What a play! Lucy Burke’s Glitter Punch proves an absolute highlight of London’s VAULT Festival, Emily Stott also makes herself a name to watch.
“It’s me and you, against the world – John and Molly”
Oh I haven’t wanted to walk out of a show this much in ages. In the best possible way, you understand. The relationship at the heart of Glitter Punch is a thing of absolute wonder, as written by Lucy Burke and acted so damn well perfectly by Emily Stott, I just didn’t want it to end. And if I had walked out, it would have been a happy ending for everyone and everything would have been golden.
But life is rarely like that. And when the punch to the gut comes – and by God is there a punch to the guts, two in fact – the weight of the world comes crashing down and you’re left re-evaluating everything you’ve just seen. The little details that didn’t quite jibe, the inconsistencies that felt a little odd, things you barely noticed suddenly become clear. The certainties you held, thrown up in the air as they’re uncompromisingly tested. Continue reading “Review: Glitter Punch, VAULT Festival”
“I am in love with a man”
Productions of Romeo and Juliet are not uncommon in the SE1 postcode, especially ones full of direct address to the audience and scored with live music. But what is surprising that there’s a considerably more moving and engaging production of Shakespeare’s tragedy to be found at the Union Theatre than the current one in residence up the road at the Globe. It’s no less radical a reinterpretation – the two lovers are reconceived as gay footballers here – but where Andy Bewley’s production really succeeds is in capturing the exultant highs of heady teen romance and the troubling lows of battling a world that doesn’t accept you.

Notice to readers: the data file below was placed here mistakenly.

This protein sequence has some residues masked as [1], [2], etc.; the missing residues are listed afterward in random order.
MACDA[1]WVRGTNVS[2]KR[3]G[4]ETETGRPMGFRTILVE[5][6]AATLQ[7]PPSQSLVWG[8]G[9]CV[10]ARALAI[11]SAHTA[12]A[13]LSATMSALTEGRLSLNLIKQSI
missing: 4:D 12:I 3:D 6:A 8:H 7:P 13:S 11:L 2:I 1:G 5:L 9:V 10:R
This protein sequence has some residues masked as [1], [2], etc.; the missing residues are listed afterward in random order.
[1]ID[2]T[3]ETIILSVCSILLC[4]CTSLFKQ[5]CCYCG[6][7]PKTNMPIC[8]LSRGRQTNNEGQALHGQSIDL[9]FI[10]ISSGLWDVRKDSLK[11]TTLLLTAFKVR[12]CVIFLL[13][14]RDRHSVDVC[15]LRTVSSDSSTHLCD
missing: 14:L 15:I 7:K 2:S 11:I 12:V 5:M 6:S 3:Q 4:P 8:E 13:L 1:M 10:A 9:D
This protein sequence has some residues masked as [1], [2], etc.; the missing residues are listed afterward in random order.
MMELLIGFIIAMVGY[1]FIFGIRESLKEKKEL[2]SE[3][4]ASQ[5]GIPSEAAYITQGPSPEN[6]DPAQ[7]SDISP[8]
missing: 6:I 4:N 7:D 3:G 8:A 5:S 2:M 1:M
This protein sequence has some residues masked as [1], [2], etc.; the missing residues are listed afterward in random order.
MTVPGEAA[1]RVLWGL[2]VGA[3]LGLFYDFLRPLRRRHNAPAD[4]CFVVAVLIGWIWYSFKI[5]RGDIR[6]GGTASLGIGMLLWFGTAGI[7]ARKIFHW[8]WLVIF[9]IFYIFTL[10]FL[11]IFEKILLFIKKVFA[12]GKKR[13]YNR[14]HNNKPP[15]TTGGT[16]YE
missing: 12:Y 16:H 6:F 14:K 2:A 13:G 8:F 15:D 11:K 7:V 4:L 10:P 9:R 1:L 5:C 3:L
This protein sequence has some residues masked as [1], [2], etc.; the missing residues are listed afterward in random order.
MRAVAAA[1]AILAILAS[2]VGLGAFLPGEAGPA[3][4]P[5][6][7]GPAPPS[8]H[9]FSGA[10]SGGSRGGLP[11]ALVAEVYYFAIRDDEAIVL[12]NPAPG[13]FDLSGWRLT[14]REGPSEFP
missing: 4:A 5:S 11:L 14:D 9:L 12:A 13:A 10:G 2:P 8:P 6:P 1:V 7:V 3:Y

The move to the football field is lightly done as far as the text in concerned – a city divided by its football loyalties makes sense. The Capulets’ team are the red shirts of AC Verona whilst in the blue are the Montagues of Verona FC with Juliet and Romeo as the stars of their respective youth academy teams. And Joe M Mackenzie’s adaptation pays dividends in many respects – Romeo’s flirtation with Rosaline manifests itself as homoerotic touching so often seen on the football field, taunts – homophobic or otherwise – spark real anger across the terraces, gender-swapping Paris as a would-be WAG positions her perfectly as the beard Lady Capulet needs her to be. Continue reading “Review: Romeo and Juliet, Union Theatre”
“The morning star always get wonderful bright the minute before it has to go”
Some images sear themselves into the mind, never to be forgotten and for me, the staging of the third act of Thornton Wilder’s Our Town was such a one – something so simply done yet achingly powerful in effect, all the more so given it isn’t immediately apparent. And after Mr Burns, it is the second time in three plays that the Almeida has delivered a doozy of a third act – one can’t help but feel sorry (or laugh) at the doofuses that left at any of the intervals.
It is interesting to see the strength of the reactions to David Cromer’s version of this show – in the Evening Standard, Fiona Mountford decries it as glib, desultory and that final act as smug(!) and Jake Orr dismissed it thus Continue reading “Review: Our Town, Almeida Theatre”